A satire account called “The State Church” veers so close to the actual state church that it has managed to fool many Icelanders.
A newly created page called The State Church has been posting comedy gold lately, and doing so convincingly enough to make commenters uncertain if the page is serious or satire.
One of the more popular posts to come up has been the following status: “We want to remind our countrymen that Cream Puff Day is a Christian holiday. The spanking* refers to how Jesus was beaten, and the cream puff itself is the stone before Jesus’ tomb. By eating a cream puff we are helping Jesus from his grave.”
*(By Cream Puff Day tradition, you are supposed to administer a light spanking to whomever may provide you with cream puffs and say “Bollur! Bollur! Bollur!”)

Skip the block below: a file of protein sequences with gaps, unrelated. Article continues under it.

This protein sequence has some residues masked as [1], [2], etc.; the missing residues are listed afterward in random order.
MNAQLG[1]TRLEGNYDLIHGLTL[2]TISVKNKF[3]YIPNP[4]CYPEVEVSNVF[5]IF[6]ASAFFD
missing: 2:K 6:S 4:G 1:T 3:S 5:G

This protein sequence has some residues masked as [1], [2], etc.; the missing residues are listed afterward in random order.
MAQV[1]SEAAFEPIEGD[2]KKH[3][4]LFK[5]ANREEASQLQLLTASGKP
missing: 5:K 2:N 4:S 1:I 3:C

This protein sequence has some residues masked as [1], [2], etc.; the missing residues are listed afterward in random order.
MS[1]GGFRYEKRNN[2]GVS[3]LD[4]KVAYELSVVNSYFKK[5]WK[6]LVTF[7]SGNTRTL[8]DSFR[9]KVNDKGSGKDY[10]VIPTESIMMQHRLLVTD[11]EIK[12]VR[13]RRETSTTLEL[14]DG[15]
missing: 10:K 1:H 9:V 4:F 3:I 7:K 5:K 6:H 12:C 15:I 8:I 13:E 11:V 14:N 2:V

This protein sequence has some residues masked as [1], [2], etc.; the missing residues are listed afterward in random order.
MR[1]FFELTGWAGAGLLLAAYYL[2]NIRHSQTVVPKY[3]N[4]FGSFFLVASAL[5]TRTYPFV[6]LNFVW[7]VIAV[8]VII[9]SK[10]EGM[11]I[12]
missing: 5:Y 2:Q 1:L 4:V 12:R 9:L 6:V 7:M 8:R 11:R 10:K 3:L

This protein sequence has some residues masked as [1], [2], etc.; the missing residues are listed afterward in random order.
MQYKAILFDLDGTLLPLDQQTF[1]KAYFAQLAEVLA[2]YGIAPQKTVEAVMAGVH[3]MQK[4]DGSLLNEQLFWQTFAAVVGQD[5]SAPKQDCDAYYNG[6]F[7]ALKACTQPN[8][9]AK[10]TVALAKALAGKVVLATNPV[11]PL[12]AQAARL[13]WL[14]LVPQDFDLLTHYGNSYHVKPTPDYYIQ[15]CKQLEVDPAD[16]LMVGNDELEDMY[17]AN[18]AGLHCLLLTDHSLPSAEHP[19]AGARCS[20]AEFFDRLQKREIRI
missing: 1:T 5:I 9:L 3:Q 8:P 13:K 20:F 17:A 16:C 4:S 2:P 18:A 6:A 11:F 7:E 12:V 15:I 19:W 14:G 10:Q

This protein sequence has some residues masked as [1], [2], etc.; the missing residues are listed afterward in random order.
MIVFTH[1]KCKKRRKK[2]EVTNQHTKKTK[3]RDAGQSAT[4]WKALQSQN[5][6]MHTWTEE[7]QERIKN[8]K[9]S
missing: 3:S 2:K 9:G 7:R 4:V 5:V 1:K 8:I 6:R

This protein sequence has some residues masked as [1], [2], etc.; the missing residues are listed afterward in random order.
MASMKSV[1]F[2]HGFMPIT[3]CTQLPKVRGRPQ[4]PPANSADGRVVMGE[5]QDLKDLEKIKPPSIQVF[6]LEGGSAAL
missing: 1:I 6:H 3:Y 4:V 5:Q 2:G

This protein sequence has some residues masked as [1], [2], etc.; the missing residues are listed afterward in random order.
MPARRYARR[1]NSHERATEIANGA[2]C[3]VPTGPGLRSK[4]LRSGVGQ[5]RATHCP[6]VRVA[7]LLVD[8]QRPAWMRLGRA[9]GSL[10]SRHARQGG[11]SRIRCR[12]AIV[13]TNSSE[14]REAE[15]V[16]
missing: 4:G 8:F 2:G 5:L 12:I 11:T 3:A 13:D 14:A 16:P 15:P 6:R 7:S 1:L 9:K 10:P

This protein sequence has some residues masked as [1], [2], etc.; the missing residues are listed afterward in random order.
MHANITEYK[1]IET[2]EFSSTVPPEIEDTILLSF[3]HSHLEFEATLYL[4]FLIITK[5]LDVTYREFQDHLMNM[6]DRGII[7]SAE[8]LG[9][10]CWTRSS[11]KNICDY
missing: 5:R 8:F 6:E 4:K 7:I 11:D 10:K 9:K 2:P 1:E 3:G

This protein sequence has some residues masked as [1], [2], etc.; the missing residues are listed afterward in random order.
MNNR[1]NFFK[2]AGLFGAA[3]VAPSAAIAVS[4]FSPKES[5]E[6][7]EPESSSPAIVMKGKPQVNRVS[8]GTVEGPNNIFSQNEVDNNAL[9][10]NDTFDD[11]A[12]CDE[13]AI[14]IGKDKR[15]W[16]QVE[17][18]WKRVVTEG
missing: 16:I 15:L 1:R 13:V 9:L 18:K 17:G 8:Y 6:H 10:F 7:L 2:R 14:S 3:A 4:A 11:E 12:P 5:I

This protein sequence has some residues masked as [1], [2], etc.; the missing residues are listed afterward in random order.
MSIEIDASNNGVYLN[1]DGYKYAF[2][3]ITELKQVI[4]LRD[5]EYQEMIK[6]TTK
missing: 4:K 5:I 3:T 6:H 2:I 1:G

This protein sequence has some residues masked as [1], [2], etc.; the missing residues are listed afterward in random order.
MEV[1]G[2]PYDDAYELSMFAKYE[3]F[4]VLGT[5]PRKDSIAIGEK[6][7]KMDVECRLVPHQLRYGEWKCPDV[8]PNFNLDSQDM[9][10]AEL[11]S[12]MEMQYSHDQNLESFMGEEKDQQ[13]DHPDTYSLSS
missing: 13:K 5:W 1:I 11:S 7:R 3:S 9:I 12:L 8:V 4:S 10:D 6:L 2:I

Another post comments on a recent news story that City Council wants to know how different religious groups finance their houses of worship, saying, “Why doesn’t the Muslim Society just finance themselves with a payoff from the government, like we do?”
While most Icelanders commenting on posts such as these see the obvious satirical nature of the site, a great many do not. Some Icelanders have questioned the scriptural knowledge of the page admins, while others have pedantically corrected the page owners on their contentions, such as the real origins of Cream Puff Day.
However, a look at their About page have made it fairly clear satire is at work. The State Church emphasise that the page is not that of the real and actual Facebook page of the National Church of Iceland, while listing amongst their Awards “banishment, witch hunts and more” and adding, “We’re only in it for the money”.
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